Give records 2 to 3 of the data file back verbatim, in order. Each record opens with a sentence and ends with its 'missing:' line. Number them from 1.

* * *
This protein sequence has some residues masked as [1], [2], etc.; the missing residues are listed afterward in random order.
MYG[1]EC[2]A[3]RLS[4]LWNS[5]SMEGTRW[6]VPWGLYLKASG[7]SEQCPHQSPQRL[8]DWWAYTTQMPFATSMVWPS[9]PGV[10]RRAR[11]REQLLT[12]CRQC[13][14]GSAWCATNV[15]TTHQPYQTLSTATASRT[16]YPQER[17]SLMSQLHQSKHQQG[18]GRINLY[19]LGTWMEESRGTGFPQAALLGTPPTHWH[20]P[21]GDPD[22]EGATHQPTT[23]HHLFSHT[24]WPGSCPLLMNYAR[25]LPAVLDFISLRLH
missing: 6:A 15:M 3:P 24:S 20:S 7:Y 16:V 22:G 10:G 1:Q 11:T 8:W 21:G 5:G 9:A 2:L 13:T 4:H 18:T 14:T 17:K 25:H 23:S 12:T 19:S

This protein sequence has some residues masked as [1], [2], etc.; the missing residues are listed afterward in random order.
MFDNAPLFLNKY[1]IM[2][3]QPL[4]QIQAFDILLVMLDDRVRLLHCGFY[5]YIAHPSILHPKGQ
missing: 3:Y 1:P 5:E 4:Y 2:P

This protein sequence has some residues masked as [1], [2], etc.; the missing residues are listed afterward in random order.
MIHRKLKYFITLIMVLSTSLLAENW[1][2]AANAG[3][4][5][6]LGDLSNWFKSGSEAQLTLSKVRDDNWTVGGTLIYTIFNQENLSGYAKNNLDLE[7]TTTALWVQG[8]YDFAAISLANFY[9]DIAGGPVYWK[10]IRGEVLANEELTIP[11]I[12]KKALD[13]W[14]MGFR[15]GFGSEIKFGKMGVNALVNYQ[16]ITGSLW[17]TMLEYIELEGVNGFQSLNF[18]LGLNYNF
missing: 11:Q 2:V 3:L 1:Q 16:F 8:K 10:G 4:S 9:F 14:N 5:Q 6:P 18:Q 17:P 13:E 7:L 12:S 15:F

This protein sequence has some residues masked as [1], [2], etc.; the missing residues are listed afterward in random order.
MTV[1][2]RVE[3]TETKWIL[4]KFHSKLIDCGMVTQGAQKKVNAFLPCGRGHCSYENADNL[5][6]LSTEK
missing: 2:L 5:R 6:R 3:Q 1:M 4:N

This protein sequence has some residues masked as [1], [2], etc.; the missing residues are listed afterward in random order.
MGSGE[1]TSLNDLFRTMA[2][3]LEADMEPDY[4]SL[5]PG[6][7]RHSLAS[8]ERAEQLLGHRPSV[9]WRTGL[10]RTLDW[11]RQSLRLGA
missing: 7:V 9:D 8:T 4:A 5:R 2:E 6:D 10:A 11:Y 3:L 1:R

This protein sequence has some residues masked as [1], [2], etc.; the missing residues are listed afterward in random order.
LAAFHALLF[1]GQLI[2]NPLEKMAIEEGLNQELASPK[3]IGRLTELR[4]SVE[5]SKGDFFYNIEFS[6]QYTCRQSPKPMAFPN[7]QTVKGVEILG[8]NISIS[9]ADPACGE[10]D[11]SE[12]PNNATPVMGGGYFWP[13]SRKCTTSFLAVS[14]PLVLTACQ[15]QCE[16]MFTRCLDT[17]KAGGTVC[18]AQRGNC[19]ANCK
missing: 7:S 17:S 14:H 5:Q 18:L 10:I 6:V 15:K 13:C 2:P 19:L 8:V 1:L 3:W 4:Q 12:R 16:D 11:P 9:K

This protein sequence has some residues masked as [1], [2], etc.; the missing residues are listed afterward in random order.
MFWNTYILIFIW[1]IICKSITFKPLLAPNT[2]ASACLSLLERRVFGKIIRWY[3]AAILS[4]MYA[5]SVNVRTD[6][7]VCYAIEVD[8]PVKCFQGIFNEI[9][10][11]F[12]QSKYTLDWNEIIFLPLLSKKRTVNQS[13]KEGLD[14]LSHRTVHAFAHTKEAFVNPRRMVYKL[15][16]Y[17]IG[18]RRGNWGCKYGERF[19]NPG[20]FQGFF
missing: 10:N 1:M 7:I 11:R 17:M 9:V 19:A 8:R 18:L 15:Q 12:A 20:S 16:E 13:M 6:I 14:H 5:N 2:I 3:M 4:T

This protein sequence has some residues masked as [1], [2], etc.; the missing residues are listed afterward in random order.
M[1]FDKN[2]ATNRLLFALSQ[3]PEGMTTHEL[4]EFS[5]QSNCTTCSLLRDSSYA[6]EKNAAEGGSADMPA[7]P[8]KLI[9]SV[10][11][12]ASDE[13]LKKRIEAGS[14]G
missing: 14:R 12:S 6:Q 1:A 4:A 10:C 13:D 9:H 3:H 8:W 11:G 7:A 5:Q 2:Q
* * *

This protein sequence has some residues masked as [1], [2], etc.; the missing residues are listed afterward in random order.
MFDNAPLFLNKY[1]IM[2][3]QPL[4]QIQAFDILLVMLDDRVRLLHCGFY[5]YIAHPSILHPKGQ
missing: 3:Y 1:P 5:E 4:Y 2:P

This protein sequence has some residues masked as [1], [2], etc.; the missing residues are listed afterward in random order.
MIHRKLKYFITLIMVLSTSLLAENW[1][2]AANAG[3][4][5][6]LGDLSNWFKSGSEAQLTLSKVRDDNWTVGGTLIYTIFNQENLSGYAKNNLDLE[7]TTTALWVQG[8]YDFAAISLANFY[9]DIAGGPVYWK[10]IRGEVLANEELTIP[11]I[12]KKALD[13]W[14]MGFR[15]GFGSEIKFGKMGVNALVNYQ[16]ITGSLW[17]TMLEYIELEGVNGFQSLNF[18]LGLNYNF
missing: 11:Q 2:V 3:L 1:Q 16:F 8:K 10:G 4:S 9:F 14:N 5:Q 6:P 18:Q 17:P 13:E 7:L 12:S 15:F